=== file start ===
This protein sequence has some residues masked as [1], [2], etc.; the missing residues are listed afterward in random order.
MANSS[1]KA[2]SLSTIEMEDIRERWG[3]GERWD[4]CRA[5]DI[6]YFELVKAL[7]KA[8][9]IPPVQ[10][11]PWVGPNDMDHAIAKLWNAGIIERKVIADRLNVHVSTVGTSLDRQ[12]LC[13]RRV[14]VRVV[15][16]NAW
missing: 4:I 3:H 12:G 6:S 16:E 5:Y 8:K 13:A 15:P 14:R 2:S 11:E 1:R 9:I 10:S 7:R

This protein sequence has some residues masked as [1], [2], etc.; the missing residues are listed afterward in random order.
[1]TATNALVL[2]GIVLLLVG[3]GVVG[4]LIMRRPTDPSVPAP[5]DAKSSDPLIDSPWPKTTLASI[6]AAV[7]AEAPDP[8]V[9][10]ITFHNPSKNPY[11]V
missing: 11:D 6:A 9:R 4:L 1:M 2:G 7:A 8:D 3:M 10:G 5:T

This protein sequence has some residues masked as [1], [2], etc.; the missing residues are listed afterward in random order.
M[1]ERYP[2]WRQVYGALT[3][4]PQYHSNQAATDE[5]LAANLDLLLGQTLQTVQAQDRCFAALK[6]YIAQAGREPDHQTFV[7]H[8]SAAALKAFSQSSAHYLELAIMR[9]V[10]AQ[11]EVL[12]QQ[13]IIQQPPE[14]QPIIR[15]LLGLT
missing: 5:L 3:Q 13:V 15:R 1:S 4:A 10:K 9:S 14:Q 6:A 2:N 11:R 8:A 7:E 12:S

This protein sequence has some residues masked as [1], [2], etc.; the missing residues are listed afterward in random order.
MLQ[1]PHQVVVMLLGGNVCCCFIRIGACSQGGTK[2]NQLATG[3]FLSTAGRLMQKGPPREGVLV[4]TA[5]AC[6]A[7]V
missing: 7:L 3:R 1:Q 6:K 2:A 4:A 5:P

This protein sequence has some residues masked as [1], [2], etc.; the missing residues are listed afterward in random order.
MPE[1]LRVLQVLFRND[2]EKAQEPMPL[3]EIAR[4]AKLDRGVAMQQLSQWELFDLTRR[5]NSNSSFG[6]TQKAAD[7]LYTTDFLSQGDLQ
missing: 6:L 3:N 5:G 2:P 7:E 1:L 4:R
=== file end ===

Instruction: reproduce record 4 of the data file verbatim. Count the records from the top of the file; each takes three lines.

This protein sequence has some residues masked as [1], [2], etc.; the missing residues are listed afterward in random order.
MLQ[1]PHQVVVMLLGGNVCCCFIRIGACSQGGTK[2]NQLATG[3]FLSTAGRLMQKGPPREGVLV[4]TA[5]AC[6]A[7]V
missing: 7:L 3:R 1:Q 6:K 2:A 4:A 5:P